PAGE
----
Established in 1938, Cape Meares National Wildlife Refuge consists of vertical coastal cliffs, rock outcroppings, and rolling headlands with old-growth forest dominated by Sitka spruce and western hemlock. This small refuge protects one of the last stands of old-growth coastal forest in Oregon. The vertical seacliffs around this headland support nesting seabird populations including tufted puffins, common murres, pigeon guillemots, pelagic cormorants, and others. Peregrine falcons nest on the cliffs, and the recently delisted bald eagle forages on the headland.
Download a PDF map of Cape Meares National Wildlife Refuge (1.9 MB).
Refuge Planning and Management
The Oregon Coast Refuge Complex completed a planning process for the long term management of wildlife, habitat, and public use activities on Cape Meares, Oregon Islands, and Three Arch Rocks Refuges. Download a map of our planned management direction (2.6 MB PDF). For more information, visit our CCP site.
Wildlife and Habitats
Refuge offers excellent wildlife viewing opportunities. Spring
is the best time to view the Peregrine Falcons and nesting Common
Murres on coastal rocks. During the winter months, you can see
a different assortment of wildlife from the headland, including
migrating gray whales, three species of scoters, Western Grebes,
and Common Loons.
A pair of Peregrine Falcon, a species recovered from the brink of extinction, has nested on the refuge since 1987.
A wildlife viewing deck at Cape Meares State Scenic Viewpoint offers visitors a glimpse into the eyrie, or nest site,
of the falcon pair from early April through July providing an unparalleled opportunity to
witness the magic of the fastest animal on the planet.
The Cape Meares headland
boasts panoramic views of the Pacific Ocean. Three
Arch Rocks National Wildlife Refuge and Oregon
Islands National Wildlife Refuge can easily be viewed from
the Cape, making it the only viewpoint in the United States where
three Refuges can be seen at one time.
enthusiasts can enjoy several trails that wind through the headland
and old-growth forest. The popular Oregon Coast Trail runs through the center of the refuge. Interpretive panels along the headland trail offer information about the refuge and its wild inhabitants. Many
of the trails are located adjacent to the refuge within Cape Meares State Scenic Viewpoint.
From the Cape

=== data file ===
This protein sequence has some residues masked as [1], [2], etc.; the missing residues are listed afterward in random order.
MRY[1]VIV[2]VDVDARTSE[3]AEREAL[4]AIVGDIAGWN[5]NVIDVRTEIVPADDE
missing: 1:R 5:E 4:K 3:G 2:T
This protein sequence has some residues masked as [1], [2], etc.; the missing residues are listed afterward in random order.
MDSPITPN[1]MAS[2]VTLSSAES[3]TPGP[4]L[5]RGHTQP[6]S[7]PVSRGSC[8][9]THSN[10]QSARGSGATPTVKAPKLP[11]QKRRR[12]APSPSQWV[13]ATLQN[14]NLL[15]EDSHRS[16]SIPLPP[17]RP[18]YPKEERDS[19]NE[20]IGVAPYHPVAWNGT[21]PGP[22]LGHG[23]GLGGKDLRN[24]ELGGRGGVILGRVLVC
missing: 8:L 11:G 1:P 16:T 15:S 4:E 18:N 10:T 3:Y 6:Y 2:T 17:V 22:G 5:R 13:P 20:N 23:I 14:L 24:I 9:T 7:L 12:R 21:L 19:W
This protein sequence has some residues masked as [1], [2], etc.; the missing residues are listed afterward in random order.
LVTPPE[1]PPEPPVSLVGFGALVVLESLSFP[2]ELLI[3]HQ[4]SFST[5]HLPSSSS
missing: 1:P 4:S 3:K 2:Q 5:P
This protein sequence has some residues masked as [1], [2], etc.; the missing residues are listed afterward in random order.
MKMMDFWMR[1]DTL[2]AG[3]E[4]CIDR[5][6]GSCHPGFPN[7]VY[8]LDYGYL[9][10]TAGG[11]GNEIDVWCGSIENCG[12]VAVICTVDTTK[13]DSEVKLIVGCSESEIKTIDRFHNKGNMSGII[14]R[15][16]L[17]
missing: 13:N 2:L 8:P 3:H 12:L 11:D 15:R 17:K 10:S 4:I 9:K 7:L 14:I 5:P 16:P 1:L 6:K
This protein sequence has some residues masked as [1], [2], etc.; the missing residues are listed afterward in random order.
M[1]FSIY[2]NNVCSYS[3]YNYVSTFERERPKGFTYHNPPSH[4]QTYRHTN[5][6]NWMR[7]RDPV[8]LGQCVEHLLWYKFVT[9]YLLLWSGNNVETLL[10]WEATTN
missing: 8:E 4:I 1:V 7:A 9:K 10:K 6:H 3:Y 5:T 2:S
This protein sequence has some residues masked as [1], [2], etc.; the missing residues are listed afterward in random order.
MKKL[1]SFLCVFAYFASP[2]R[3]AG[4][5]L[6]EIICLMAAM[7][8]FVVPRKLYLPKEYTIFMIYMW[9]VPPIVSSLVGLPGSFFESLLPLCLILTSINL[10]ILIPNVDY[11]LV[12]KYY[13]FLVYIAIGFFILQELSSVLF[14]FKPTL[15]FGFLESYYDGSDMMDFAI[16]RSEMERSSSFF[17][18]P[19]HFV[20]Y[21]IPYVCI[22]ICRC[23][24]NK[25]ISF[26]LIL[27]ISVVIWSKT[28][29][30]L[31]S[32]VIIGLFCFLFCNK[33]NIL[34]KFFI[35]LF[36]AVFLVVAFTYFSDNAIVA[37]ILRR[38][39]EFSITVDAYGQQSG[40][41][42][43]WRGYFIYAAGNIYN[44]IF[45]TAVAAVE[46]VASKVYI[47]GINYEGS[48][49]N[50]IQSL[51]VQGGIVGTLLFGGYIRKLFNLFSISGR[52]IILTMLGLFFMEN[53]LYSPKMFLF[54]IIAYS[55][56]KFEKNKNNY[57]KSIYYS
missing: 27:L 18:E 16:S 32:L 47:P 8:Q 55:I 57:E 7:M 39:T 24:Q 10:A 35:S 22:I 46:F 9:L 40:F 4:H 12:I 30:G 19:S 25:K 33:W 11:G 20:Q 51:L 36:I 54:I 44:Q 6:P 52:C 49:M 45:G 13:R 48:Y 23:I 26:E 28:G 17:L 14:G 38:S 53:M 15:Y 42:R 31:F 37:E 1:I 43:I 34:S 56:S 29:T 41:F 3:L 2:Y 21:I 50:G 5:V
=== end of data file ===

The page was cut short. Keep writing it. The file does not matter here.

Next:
Meares parking lot a 1/4-mile trail leads to a historic lighthouse
located at the tip of the headland. The lighthouse is open to
the public from April through October and the Friends
of Cape Meares Lighthouse & Wildlife Refuge provide guided
tours. Just south of the parking lot a short trail leads to the
hauntingly beautiful octopus tree. This ancient Sitka spruce has
multiple branches that reach out vertically from the ground evoking
images of spindly octopus arms.
is open year-round from sunrise to sunset and access is controlled by a gate at the beginning of the entrance road. There are two accessible viewing decks overlooking the nesting falcons and Three Arch Rocks Refuge.
Volunteers are stationed on the viewing decks at Cape Meares State Scenic Viewpoint from mid-April to August to assist visitors in learning more about the seabirds, marine mammals and rocky intertidal habitat.
Giant Sitka Spruce: A state champion
In February 2008, a giant Sitka Spruce within Cape Meares Refuge was designated the largest of its kind in Oregon. The spruce stands 144 feet tall with a circumference of 48 feet and a crown spread of 93 feet. It is estimated to be between 700-800 years old. You can visit the tree by hiking south on the refuge's Oregon Coast trail, the tree is located at the end of the trail.
Refuge Friends Groups
Refuge Friends Groups, also considered refuge support groups, consist of private citizens who form grassroots nonprofit organizations that provide volunteer and financial support to their local National Wildlife Refuge. Cape Meares is fortunate to have the Friends of Cape Meares Lighthouse and Wildlife Refuge promoting and interpreting the natural and historical qualities of Cape Meares State Park and Wildlife Refuge, thereby enhancing a significant cultural resource.
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